Originally signed into law in 2010 by President Barack Obama, the Affordable Care Act (ACA) is a list of healthcare policies intended to extend health coverage to millions of Americans. It expanded Medicaid eligibility, created health insurance exchanges, prohibited companies from denying coverage (or charging more) for those with preexisting health conditions, and allowed children to stay on their parent’s plans until age 26.
Note: In 2021, as part of the American Rescue Plan, subsidies for coverage purchased through the Marketplace have increased, and eligibility for these subsidies has been extended to higher income levels.
When selling ACA insurance, it is essential to note that plans are divided into the “metal tiers” based on how costs are split between the insurance company and the client. The four tiers are as follows:
- The company pays 60%
- The beneficiary pays 40%
This plan is an appropriate choice for clients who want to protect themselves from worst-case medical situations such as sickness or injury. The monthly premium will be low, and they will have to pay for most routine care out-of-pocket.
- The company pays 70%
- The beneficiary pays 30%
This plan is a good choice for clients who qualify for cost-sharing reductions or tax credits. They can save hundreds to thousands of dollars annually. The premium will be slightly higher than bronze, but more routine care will be covered.
- The company pays 80%
- The beneficiary pays 20%
This plan is a great choice for clients willing to pay more for their monthly premium to have more costs covered for medical treatment. These are a good option for clients who use a lot of care.
- The company pays 90%
- The beneficiary pays 10%
This plan is an excellent choice for clients who use a lot of care and are willing to pay a high monthly premium to know their other costs will be covered.
Recent Changes to the ACA
On January 28, 2021, President Biden not only opened a special enrollment period but signed an executive order that ordered federal agencies to examine and focus on “rules and other policies that limited Americans’ access to health care.” These included:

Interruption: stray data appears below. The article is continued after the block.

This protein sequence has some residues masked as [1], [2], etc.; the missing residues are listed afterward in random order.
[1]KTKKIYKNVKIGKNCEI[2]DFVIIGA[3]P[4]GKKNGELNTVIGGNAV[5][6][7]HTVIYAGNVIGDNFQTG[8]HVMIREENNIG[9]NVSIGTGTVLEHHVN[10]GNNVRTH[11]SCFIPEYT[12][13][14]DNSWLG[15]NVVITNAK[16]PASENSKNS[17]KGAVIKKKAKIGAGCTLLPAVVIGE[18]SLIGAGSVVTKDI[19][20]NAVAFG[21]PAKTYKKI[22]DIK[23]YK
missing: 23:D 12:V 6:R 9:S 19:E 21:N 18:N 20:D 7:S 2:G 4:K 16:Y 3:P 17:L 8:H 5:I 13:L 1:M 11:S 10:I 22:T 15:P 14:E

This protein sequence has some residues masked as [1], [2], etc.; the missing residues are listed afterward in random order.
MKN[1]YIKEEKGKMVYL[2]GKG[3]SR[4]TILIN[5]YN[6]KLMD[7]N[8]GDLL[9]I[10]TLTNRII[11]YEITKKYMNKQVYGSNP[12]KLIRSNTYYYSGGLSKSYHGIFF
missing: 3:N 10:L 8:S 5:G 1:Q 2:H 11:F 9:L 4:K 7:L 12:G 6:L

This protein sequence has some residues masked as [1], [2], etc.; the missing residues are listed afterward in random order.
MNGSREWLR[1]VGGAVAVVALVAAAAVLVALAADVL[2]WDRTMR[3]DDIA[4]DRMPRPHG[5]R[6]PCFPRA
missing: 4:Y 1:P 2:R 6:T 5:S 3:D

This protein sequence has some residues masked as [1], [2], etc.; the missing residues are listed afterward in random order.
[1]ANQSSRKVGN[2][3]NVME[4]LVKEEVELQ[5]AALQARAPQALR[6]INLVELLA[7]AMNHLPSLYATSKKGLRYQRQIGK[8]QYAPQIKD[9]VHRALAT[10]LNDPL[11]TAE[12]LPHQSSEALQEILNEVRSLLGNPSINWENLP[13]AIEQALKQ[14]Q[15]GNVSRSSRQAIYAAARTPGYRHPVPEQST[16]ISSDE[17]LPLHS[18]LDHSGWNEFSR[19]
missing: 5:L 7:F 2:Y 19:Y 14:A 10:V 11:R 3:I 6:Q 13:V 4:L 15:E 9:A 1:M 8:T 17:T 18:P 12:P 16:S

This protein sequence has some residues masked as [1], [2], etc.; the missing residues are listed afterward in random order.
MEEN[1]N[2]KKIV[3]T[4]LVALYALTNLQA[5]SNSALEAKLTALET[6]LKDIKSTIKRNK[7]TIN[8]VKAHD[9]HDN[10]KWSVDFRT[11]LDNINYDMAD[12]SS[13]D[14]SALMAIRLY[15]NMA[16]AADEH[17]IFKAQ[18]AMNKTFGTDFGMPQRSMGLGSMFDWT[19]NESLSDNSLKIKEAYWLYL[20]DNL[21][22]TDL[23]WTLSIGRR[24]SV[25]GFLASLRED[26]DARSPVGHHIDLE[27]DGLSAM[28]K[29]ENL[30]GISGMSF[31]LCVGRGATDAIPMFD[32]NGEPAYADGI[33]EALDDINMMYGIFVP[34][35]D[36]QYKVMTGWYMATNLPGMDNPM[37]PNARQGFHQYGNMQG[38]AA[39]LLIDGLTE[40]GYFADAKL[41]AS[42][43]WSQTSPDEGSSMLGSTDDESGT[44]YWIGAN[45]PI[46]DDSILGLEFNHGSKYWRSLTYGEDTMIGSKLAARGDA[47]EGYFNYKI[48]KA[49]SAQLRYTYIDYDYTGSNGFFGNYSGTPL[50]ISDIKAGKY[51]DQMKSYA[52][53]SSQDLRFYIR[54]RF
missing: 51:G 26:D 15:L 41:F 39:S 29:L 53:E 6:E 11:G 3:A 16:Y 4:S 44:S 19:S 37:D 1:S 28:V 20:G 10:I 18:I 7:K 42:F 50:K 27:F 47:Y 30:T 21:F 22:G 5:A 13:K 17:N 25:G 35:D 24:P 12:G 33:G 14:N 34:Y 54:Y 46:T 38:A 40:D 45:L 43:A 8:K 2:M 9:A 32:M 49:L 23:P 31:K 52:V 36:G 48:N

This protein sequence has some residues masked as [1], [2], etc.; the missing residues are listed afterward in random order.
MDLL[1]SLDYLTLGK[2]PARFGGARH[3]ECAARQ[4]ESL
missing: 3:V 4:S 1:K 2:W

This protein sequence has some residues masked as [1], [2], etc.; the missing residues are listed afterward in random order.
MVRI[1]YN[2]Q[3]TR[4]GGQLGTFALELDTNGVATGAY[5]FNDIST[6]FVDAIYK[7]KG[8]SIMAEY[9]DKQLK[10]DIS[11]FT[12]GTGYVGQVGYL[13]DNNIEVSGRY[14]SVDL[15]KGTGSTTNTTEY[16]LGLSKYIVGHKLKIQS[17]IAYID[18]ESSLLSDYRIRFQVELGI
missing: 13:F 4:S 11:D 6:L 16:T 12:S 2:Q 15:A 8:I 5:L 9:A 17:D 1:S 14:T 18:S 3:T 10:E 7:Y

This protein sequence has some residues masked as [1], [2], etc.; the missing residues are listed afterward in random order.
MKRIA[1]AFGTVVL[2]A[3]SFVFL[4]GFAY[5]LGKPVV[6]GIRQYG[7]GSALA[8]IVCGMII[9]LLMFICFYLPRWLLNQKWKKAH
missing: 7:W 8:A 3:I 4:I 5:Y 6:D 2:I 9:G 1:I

- Protections for those with preexisting conditions, including COVID-19 complications
- Limitations such as work requirements to access the ACA and Medicaid
- Policies that undermine the health insurance markets, including the Health Insurance Marketplace
- Policies that increase the difficulty of enrollment into Medicaid or the ACA
- Policies that reduced financial assistance or affordability for recipients or dependents
So, what is the Ultimate Strategy for Selling?
Now, let’s talk about some ways that are proven to improve your ACA marketing strategies this year.
- Target People Turning 26.
Prospects who are turning 26 are aging off of their parent’s health insurance. These are often known as the “young invincible” who are often very healthy. You can find and target these prospects by identifying lists of people turning 26 and living with their parents – don’t limit yourself to this, but it is a good start.
- Target New Movers to Your State.
Like the T-26 crowd, those moving into your state will qualify for a SEP. So, targeting this market can yield effective campaigns.
- Clean Your Marketing Data.
While this is not unique to ACA marketing, it is always a way to improve your marketing results. Always use the most advanced data cleaning techniques. Remove duplicates and take your current clients out of your prospecting lists. Take this seriously, or the responses to your marketing could suffer greatly.
For more tips, ideas, and access to the latest ACA products, contact Agent Pipeline today at 800.962.4693